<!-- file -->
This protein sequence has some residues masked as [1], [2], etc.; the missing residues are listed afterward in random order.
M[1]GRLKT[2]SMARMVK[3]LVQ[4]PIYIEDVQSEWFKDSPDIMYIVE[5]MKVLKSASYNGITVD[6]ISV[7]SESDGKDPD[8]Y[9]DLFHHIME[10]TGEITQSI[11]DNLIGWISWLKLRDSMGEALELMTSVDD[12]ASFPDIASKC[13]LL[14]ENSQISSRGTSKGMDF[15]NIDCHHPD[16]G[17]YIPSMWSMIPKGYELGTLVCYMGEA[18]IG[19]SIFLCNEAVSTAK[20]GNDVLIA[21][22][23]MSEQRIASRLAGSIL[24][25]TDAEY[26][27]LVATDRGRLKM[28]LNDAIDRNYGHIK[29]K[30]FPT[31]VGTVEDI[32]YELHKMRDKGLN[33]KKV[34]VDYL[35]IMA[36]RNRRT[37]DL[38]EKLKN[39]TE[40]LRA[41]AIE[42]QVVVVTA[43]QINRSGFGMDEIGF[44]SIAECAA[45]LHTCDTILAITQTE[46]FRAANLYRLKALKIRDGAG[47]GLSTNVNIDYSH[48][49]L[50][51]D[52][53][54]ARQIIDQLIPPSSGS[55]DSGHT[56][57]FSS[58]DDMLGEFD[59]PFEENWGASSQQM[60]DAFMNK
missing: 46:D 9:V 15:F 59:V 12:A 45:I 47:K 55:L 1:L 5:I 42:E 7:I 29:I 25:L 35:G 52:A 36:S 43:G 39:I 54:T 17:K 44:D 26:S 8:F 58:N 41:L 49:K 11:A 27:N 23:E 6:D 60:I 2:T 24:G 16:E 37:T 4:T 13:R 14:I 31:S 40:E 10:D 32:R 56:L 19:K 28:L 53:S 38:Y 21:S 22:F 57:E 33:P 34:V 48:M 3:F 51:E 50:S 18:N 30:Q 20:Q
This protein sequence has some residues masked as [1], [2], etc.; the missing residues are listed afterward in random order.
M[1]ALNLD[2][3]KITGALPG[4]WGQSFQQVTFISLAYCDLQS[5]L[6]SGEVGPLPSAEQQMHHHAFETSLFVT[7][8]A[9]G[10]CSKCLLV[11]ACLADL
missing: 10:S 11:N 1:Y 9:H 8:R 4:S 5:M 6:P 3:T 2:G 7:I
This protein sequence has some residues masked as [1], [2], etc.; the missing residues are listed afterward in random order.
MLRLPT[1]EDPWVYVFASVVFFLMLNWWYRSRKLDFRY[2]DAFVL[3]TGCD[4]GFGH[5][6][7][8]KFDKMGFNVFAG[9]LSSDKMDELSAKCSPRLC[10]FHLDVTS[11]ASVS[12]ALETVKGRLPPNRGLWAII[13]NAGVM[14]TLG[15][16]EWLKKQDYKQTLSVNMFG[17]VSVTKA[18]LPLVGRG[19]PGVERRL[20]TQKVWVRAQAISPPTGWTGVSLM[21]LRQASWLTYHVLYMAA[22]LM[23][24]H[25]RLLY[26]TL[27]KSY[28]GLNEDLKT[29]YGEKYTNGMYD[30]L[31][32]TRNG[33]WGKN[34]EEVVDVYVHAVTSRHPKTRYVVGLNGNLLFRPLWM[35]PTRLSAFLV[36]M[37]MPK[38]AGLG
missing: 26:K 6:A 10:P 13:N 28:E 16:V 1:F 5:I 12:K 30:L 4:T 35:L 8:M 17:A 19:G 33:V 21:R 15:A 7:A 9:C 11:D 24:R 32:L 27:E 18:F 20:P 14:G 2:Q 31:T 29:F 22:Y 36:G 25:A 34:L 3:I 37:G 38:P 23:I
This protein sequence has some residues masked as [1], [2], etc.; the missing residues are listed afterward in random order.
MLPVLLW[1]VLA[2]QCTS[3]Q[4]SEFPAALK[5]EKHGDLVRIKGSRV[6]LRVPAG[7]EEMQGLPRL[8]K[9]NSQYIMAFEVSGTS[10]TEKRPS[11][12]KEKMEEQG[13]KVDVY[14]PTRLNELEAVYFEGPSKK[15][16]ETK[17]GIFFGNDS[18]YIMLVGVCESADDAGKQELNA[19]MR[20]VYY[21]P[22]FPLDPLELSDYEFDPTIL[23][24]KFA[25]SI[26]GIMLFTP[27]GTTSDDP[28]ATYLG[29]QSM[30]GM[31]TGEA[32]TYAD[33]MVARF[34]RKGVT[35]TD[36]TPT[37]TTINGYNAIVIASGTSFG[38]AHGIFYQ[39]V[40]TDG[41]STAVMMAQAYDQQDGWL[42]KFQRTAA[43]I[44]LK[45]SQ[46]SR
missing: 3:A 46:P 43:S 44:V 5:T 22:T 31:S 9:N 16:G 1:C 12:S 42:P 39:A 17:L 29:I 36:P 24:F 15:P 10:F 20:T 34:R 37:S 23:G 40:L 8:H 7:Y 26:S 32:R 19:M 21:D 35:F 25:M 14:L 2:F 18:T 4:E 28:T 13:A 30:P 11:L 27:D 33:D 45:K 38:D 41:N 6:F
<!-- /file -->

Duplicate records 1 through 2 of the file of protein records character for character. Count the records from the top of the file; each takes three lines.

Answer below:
This protein sequence has some residues masked as [1], [2], etc.; the missing residues are listed afterward in random order.
M[1]GRLKT[2]SMARMVK[3]LVQ[4]PIYIEDVQSEWFKDSPDIMYIVE[5]MKVLKSASYNGITVD[6]ISV[7]SESDGKDPD[8]Y[9]DLFHHIME[10]TGEITQSI[11]DNLIGWISWLKLRDSMGEALELMTSVDD[12]ASFPDIASKC[13]LL[14]ENSQISSRGTSKGMDF[15]NIDCHHPD[16]G[17]YIPSMWSMIPKGYELGTLVCYMGEA[18]IG[19]SIFLCNEAVSTAK[20]GNDVLIA[21][22][23]MSEQRIASRLAGSIL[24][25]TDAEY[26][27]LVATDRGRLKM[28]LNDAIDRNYGHIK[29]K[30]FPT[31]VGTVEDI[32]YELHKMRDKGLN[33]KKV[34]VDYL[35]IMA[36]RNRRT[37]DL[38]EKLKN[39]TE[40]LRA[41]AIE[42]QVVVVTA[43]QINRSGFGMDEIGF[44]SIAECAA[45]LHTCDTILAITQTE[46]FRAANLYRLKALKIRDGAG[47]GLSTNVNIDYSH[48][49]L[50][51]D[52][53][54]ARQIIDQLIPPSSGS[55]DSGHT[56][57]FSS[58]DDMLGEFD[59]PFEENWGASSQQM[60]DAFMNK
missing: 46:D 9:V 15:F 59:V 12:A 45:I 47:K 55:L 1:L 5:I 42:E 7:I 29:I 25:L 35:G 52:A 36:S 43:G 39:I 54:T 17:K 44:D 26:S 8:F 58:N 41:L 49:K 11:A 27:N 23:E 6:D 60:I 2:T 24:G 16:E 37:T 4:T 13:R 14:I 31:S 40:E 10:D 32:R 56:L 19:K 28:L 53:S 38:Y 21:S 22:F 57:E 33:P 34:V 48:M 3:F 51:E 50:S 18:N 30:Q 20:Q
This protein sequence has some residues masked as [1], [2], etc.; the missing residues are listed afterward in random order.
M[1]ALNLD[2][3]KITGALPG[4]WGQSFQQVTFISLAYCDLQS[5]L[6]SGEVGPLPSAEQQMHHHAFETSLFVT[7][8]A[9]G[10]CSKCLLV[11]ACLADL
missing: 10:S 11:N 1:Y 9:H 8:R 4:S 5:M 6:P 3:T 2:G 7:I